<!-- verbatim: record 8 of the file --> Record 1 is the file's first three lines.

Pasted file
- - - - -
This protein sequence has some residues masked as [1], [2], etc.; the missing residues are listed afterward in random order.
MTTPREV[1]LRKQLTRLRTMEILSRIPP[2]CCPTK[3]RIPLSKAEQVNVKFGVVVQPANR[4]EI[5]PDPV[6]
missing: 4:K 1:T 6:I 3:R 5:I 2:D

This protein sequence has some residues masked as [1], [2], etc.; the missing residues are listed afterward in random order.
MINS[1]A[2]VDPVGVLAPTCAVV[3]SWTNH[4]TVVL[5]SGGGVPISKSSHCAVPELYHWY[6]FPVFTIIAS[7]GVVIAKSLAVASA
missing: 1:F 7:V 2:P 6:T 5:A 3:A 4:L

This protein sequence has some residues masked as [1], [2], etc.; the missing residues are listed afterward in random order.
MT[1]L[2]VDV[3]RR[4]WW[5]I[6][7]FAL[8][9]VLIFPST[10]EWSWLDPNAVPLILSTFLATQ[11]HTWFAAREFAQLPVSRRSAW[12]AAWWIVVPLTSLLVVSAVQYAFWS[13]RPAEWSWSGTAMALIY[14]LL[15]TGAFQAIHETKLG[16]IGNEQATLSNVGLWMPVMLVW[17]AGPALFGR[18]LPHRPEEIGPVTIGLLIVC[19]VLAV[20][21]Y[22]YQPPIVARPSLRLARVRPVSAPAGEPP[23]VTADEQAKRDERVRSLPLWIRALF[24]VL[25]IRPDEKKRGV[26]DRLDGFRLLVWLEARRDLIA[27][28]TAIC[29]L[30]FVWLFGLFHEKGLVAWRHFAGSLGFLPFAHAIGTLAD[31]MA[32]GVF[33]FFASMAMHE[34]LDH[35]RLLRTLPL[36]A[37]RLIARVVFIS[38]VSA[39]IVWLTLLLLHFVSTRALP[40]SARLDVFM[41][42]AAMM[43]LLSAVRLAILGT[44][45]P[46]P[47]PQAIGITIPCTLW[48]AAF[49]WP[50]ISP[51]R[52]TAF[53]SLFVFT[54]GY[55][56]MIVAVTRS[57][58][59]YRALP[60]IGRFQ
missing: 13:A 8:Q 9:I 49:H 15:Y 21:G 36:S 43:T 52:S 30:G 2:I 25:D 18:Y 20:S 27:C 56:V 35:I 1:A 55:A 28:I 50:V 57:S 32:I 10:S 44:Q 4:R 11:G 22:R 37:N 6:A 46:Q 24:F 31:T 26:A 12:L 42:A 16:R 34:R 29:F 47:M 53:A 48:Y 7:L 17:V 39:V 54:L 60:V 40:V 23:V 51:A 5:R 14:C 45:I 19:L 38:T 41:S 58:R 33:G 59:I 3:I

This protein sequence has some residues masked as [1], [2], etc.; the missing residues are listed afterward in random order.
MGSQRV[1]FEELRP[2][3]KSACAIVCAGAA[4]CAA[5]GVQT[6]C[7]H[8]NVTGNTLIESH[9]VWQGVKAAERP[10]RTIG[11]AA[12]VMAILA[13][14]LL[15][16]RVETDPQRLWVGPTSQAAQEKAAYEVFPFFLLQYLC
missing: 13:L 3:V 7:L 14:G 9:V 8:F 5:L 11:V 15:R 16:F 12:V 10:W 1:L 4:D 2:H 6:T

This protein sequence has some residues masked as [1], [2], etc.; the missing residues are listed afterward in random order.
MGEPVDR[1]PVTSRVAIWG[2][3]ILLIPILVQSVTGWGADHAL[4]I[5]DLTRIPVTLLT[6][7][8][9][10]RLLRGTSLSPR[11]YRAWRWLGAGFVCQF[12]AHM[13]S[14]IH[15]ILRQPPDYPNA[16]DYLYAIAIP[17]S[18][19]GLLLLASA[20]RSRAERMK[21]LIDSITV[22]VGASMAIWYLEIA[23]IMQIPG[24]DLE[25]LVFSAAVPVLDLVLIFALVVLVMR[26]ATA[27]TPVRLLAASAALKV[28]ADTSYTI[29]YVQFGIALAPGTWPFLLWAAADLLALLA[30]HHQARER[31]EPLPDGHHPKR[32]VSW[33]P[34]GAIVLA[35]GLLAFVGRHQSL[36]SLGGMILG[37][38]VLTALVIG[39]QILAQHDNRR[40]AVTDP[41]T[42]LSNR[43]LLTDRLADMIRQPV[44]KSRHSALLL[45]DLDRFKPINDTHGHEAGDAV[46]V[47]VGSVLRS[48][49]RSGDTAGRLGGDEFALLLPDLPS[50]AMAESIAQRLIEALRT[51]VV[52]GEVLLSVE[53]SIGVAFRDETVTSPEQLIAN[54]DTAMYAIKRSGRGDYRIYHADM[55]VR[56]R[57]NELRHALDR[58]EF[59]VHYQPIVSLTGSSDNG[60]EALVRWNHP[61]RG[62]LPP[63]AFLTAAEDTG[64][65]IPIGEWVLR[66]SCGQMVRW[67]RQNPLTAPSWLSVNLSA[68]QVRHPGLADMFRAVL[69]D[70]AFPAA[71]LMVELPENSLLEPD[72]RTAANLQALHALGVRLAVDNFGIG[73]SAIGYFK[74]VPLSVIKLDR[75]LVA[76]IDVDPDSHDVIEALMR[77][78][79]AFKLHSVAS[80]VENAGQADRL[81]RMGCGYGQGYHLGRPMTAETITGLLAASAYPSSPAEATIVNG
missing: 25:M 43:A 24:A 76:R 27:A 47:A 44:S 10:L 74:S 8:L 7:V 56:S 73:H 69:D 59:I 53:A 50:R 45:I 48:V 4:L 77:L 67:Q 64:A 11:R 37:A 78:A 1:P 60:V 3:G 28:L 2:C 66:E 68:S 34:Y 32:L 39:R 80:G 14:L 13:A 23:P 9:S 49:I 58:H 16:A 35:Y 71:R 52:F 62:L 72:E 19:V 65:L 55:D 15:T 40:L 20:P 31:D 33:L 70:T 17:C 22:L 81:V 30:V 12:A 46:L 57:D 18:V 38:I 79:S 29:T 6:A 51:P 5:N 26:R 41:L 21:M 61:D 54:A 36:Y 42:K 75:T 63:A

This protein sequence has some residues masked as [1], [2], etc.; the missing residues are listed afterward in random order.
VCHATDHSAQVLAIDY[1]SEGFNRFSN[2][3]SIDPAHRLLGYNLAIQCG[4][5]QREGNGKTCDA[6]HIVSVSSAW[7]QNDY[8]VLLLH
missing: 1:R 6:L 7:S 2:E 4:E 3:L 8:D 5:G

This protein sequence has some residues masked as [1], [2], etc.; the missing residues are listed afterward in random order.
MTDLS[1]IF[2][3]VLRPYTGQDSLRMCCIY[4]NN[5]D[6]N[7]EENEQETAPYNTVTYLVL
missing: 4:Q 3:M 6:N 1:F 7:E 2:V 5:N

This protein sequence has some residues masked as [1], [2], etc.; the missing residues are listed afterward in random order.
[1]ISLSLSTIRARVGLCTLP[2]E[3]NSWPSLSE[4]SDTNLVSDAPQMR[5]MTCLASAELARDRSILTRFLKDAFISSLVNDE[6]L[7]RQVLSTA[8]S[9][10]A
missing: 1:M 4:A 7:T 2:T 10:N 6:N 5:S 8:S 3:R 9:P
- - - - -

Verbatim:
This protein sequence has some residues masked as [1], [2], etc.; the missing residues are listed afterward in random order.
[1]ISLSLSTIRARVGLCTLP[2]E[3]NSWPSLSE[4]SDTNLVSDAPQMR[5]MTCLASAELARDRSILTRFLKDAFISSLVNDE[6]L[7]RQVLSTA[8]S[9][10]A
missing: 1:M 4:A 7:T 2:T 10:N 6:N 5:S 8:S 3:R 9:P